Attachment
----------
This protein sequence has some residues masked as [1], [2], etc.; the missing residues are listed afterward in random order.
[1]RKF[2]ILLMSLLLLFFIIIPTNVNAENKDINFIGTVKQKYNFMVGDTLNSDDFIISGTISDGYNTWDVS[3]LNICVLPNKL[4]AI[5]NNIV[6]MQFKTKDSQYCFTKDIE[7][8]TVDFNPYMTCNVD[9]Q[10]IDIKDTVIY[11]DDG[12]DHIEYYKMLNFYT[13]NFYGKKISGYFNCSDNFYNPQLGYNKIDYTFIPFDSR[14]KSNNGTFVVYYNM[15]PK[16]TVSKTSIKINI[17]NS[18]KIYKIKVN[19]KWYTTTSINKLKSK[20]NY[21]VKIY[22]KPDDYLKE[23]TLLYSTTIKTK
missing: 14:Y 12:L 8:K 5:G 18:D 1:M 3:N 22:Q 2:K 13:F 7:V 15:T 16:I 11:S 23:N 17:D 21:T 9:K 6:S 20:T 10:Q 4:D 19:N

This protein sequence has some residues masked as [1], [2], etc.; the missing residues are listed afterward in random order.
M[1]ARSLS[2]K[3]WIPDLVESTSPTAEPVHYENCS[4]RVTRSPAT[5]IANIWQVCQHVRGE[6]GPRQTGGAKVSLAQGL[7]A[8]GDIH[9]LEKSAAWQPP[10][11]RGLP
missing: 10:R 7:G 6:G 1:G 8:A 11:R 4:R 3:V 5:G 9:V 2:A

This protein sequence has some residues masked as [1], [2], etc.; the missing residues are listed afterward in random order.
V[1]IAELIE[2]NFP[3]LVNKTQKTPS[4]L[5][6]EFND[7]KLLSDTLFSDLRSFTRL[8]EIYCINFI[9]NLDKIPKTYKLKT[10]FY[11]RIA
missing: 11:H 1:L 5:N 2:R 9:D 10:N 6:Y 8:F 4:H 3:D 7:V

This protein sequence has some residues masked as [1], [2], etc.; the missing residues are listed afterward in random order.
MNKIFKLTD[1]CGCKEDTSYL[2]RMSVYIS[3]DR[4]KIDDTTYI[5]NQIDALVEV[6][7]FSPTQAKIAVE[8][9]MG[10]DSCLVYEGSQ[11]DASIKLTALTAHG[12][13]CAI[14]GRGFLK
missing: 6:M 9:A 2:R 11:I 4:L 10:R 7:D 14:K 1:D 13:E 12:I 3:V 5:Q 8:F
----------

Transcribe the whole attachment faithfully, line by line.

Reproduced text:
This protein sequence has some residues masked as [1], [2], etc.; the missing residues are listed afterward in random order.
[1]RKF[2]ILLMSLLLLFFIIIPTNVNAENKDINFIGTVKQKYNFMVGDTLNSDDFIISGTISDGYNTWDVS[3]LNICVLPNKL[4]AI[5]NNIV[6]MQFKTKDSQYCFTKDIE[7][8]TVDFNPYMTCNVD[9]Q[10]IDIKDTVIY[11]DDG[12]DHIEYYKMLNFYT[13]NFYGKKISGYFNCSDNFYNPQLGYNKIDYTFIPFDSR[14]KSNNGTFVVYYNM[15]PK[16]TVSKTSIKINI[17]NS[18]KIYKIKVN[19]KWYTTTSINKLKSK[20]NY[21]VKIY[22]KPDDYLKE[23]TLLYSTTIKTK
missing: 14:Y 12:L 8:K 5:G 18:D 1:M 3:N 22:Q 2:K 13:F 7:V 15:T 16:I 11:S 23:N 17:D 21:T 9:K 6:S 20:T 10:Q 4:D 19:N

This protein sequence has some residues masked as [1], [2], etc.; the missing residues are listed afterward in random order.
M[1]ARSLS[2]K[3]WIPDLVESTSPTAEPVHYENCS[4]RVTRSPAT[5]IANIWQVCQHVRGE[6]GPRQTGGAKVSLAQGL[7]A[8]GDIH[9]LEKSAAWQPP[10][11]RGLP
missing: 10:R 7:G 6:G 1:G 8:A 11:R 4:R 3:V 5:G 9:V 2:A

This protein sequence has some residues masked as [1], [2], etc.; the missing residues are listed afterward in random order.
V[1]IAELIE[2]NFP[3]LVNKTQKTPS[4]L[5][6]EFND[7]KLLSDTLFSDLRSFTRL[8]EIYCINFI[9]NLDKIPKTYKLKT[10]FY[11]RIA
missing: 11:H 1:L 5:N 2:R 9:D 10:N 6:Y 8:F 4:H 3:D 7:V

This protein sequence has some residues masked as [1], [2], etc.; the missing residues are listed afterward in random order.
MNKIFKLTD[1]CGCKEDTSYL[2]RMSVYIS[3]DR[4]KIDDTTYI[5]NQIDALVEV[6][7]FSPTQAKIAVE[8][9]MG[10]DSCLVYEGSQ[11]DASIKLTALTAHG[12][13]CAI[14]GRGFLK
missing: 6:M 9:A 2:R 11:I 4:L 10:R 7:D 14:K 1:D 13:E 12:I 3:V 5:Q 8:F